Youth Strategy CoverPRESS RELEASE: 20 May 2021: Reykjavik, Iceland

The Conservation of Arctic Flora and Fauna (CAFF) has released its six-year Youth Engagement Strategy to engage youthin the Arctic Council’s conservation work. 

The strategy focuses on opportunities for working with youth from school age through early-career experts and was developed with direct input from Arctic youth leaders who served as key advisors. 

The Youth Engagement Strategy identifies five primary goals:

  • Youth are engaged in the work of CAFF and Arctic biodiversity conservation to their full potential.
  • Youth voices and perspectives are empowered to advance the goals of CAFF in the conservation of Arctic biodiversity, international collaboration, and raising public awareness of Arctic issues.
  • Arctic youth are given access to diverse learning and leadership opportunities in which their perspectives are valued and respected, and their skills and effectiveness are expanded.
  • Opportunities for youth engagement and increasing levels of leadership continue to expand.
  • Arctic youth are engaged in conservation, raising public awareness, and promoting Arctic biodiversity in their own home countries and in collaboration with other Arctic nations. 

Over the next six years CAFF will work with Arctic states, youth organizations, and other partners to expand opportunities for youth, support Arctic youth leaders, and increase the number of youths engaged in CAFF actions, including, for example, through supporting international exchanges, summits and conference participation, internships, and youth advisory roles. 

Youth offer unique perspectives and innovative ideas for conservation, as well as holding a critical stake in ensuring long-term community resilience. Meaningful youth involvement is critical to achieving CAFF’s conservation goals.

For further information: 


Conservation of Arctic Flora and Fauna (CAFF)

CAFF is the biodiversity working group of the Arctic Council and consists of National Representatives assigned by each of the eight Arctic Council Member States, representatives of Indigenous Peoples' organizations that are Permanent Participants to the Council, and Arctic Council observer countries and organizations. CAFF’s mandate is to address the conservation of Arctic biodiversity, and to communicate its findings to the governments and residents of the Arctic, helping to promote practices which ensure the sustainability of the Arctic’s living resources. For more information: www.caff.is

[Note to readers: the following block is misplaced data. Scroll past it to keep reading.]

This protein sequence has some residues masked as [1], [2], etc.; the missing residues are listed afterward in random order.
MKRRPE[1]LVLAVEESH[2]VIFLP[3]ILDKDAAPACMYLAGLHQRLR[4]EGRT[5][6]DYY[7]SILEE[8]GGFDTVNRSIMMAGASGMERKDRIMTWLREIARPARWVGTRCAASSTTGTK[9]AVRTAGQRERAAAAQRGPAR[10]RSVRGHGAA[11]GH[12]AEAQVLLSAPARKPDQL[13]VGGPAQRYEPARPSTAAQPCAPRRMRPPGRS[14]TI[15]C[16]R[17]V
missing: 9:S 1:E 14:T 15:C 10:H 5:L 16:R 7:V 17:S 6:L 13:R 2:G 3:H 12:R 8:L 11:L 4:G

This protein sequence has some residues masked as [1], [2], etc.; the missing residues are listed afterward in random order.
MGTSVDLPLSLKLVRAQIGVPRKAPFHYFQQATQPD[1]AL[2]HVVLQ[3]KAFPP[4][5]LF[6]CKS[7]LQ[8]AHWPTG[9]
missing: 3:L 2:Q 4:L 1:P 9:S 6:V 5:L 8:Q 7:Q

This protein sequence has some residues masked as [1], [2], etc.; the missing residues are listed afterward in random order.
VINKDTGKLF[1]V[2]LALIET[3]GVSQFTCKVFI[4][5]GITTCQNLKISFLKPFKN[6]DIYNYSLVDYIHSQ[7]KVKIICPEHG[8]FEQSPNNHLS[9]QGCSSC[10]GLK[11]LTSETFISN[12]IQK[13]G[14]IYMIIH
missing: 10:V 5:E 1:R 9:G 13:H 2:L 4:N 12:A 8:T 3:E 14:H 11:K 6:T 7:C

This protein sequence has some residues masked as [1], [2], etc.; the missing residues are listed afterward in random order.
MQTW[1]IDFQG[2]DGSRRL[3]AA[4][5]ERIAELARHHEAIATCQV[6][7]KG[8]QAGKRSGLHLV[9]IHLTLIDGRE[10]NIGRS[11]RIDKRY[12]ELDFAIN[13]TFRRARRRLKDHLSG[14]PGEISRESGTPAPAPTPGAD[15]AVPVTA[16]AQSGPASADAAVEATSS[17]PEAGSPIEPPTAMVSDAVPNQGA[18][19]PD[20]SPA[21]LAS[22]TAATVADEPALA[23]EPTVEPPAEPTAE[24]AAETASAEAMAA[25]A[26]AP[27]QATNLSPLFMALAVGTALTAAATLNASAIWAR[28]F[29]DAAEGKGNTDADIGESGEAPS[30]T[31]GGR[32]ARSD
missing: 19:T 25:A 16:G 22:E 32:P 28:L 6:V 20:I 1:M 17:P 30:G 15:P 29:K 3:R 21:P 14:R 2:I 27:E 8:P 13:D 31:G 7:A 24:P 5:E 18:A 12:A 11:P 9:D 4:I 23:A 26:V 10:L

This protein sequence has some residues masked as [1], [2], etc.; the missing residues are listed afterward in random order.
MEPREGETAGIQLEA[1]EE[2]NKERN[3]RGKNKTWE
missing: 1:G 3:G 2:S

Arctic Council

The Arctic Council is a high level intergovernmental forum to provide a means for promoting cooperation, coordination and interaction among the Arctic States, with the involvement of the Arctic Indigenous communities and other Arctic inhabitants on common Arctic issues, in particular issues of sustainable development and environmental protection in the Arctic.  Arctic Council Member States are Canada, Denmark (including Greenland and the Faroe Islands), Finland, Iceland, Norway, Russian Federation, Sweden, and the United States of America. In addition to the Member States, the Arctic Council has the category of Permanent Participants who include the Arctic Athabaskan Council (AAC), Aleut International Association (AIA), Gwich'in Council International (GGI), Inuit Circumpolar Council (ICC), Russian Association of Indigenous Peoples of the North (RAIPON) and the Saami Council (SC). For more information: www.arctic-council.org 


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